“She said something about how attorneys could oppose each other in court and then go have a beer together,” Eisenberg recalled. “But I am not an attorney. I am a business owner. This is our livelihood.”
No legal conflict of interest
There was never any connection between the suit and the city or the DDA, Williams said when asked about the case and the Pichuliks’ allegations.
His law practice specializes in resolving complex property disputes. His work as general counsel for the development authority is completely separate from this case. The DDA is a client, as was DeWoskin.
“This is private property, a private easement,” Williams said. “There was never a legal conflict, there was never a business conflict, there was never an ethical conflict. The DDA did not own any of the property here, nor did the city.”
His firm specializes in complex real estate situations, and he took the case with the intention of working out a solution that worked for all parties.
“The different property owners need to use the alley,” Williams said. “If you are a restaurant, you need that for your service and if you are Dan, you need it for parking because you are landlocked. That is why we got involved. When somebody in the city — whether it is a business owner or property owner or neighbor — has a real estate problem, they call us. That is what we do. I have built my practice on being a problem solver. I tell people, ‘We are not closing attorneys. We are your problem solvers when there is something messy with your real estate’ — and this was messy.”
There are established procedures that allow respondents to a lawsuit to bring their concerns about a perceived conflict of interest before the judge, and this was never done by any of the parties involved in the suit, Williams adds.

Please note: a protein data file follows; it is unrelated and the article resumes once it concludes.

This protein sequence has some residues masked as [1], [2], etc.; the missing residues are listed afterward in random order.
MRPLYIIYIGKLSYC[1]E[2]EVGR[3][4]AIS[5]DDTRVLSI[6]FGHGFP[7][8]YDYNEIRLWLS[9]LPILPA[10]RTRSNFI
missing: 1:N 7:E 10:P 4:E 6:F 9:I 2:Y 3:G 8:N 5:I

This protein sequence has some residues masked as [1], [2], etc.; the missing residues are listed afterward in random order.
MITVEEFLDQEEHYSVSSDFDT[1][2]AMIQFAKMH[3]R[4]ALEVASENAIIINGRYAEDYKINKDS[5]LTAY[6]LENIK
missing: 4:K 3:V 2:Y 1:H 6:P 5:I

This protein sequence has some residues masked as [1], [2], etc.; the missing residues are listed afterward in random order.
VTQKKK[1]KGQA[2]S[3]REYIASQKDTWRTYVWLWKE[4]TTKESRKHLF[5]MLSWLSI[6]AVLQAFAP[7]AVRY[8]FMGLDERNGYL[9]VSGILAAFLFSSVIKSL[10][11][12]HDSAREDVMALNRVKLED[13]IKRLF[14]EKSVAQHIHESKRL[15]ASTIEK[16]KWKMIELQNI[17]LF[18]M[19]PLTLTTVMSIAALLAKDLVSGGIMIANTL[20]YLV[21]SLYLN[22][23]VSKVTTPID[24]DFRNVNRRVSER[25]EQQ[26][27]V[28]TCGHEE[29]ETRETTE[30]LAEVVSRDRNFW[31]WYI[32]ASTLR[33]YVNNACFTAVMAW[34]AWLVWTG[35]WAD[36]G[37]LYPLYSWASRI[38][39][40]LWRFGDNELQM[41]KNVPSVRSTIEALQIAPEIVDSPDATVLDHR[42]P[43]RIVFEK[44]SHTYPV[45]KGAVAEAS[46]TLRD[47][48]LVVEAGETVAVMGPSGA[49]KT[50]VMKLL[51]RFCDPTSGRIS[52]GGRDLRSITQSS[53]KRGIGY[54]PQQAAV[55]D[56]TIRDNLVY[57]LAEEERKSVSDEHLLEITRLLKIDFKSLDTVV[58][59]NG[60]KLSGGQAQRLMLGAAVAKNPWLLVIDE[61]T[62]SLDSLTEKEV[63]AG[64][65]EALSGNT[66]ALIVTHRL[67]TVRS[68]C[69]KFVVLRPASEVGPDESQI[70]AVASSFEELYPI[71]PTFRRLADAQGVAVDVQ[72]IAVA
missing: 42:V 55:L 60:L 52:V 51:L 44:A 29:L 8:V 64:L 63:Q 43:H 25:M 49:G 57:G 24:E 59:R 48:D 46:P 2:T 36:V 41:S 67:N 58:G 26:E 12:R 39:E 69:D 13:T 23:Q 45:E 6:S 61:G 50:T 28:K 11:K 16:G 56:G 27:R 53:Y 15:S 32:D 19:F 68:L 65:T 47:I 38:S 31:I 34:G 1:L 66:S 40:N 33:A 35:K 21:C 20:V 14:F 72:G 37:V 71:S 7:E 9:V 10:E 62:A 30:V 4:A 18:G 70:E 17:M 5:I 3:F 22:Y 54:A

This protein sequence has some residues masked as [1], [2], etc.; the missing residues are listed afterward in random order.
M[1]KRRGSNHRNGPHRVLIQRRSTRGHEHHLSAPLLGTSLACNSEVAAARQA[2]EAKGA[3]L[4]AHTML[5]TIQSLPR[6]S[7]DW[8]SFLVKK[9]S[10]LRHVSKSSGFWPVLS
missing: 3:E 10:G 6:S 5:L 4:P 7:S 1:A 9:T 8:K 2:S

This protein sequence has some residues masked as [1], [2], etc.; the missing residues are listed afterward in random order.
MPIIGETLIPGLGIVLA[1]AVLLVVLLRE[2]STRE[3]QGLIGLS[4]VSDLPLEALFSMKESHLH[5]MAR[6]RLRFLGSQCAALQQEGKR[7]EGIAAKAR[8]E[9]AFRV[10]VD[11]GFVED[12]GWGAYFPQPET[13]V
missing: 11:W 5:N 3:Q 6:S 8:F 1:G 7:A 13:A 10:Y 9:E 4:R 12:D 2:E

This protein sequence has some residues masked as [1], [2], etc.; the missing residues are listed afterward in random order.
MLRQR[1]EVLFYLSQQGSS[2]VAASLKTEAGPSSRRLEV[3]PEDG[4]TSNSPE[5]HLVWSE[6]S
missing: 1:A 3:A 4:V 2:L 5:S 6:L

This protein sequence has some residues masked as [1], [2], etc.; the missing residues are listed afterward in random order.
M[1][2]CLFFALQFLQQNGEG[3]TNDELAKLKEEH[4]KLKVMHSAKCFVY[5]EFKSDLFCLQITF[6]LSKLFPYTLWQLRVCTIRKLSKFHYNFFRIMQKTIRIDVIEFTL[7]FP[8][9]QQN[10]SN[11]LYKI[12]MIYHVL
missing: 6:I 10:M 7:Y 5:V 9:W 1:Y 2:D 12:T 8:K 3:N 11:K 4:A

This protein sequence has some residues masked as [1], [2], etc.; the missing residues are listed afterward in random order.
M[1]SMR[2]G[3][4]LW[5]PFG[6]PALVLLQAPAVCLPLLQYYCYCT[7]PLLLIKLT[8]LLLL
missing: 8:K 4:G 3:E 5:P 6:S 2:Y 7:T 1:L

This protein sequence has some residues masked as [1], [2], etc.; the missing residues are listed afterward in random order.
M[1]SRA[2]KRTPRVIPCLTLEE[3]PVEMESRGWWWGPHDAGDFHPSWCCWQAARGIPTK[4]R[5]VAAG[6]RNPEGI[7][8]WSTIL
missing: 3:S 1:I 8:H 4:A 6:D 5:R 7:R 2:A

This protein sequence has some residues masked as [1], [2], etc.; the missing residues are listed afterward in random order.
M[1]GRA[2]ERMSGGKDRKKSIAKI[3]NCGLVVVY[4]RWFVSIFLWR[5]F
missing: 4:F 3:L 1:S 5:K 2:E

He was only made aware of concerns about his representation of DeWoskin in 2018, when Menne and Assistant City Manager Linda Harris spoke with him after a DDA meeting about it. Following that conversation, he withdrew as DeWoskin’s attorney and another attorney at the firm took over.
“I did not withdraw because of a perceived conflict of interest, and I did not withdraw because anyone asked me to,” he clarifies. “I withdrew because the case had already been through mediation, was close to a settlement and I did not want to be an impediment.”
Claims dating to 1913
This case is an example of the complicated nature of real estate in older cities, said Williams. Alleys are common points of dispute because they are owned by all adjacent property owners and all owners have some rights to the entire alley.
Though the shared use of alleys might seem clear cut, it often is not, he added. Over time, as properties are bought, sold, and subdivided; buildings added or torn down; and city and county governments and laws change, ownership becomes murky.
In areas like downtown Decatur where you have deeds dating back 100 years or more, there are often conflicting deeds or records that are incomplete or missing.
Such was the case with the alley in question. Records of the existence of the alley dated back to 1913, but there have been many different owners and changes to the surrounding properties, buildings and streets since then.
The businesses facing the Square are in a particularly vulnerable spot. When the buildings were constructed, Sycamore Street extended through the town square, connecting with North McDonough Street in front of the old courthouse. This is why all the buildings have Sycamore addresses. But construction of the pedestrian plaza around the MARTA station ended the street at Church Street. This leaves the alley behind the buildings the only way for vehicles of any kind to access them.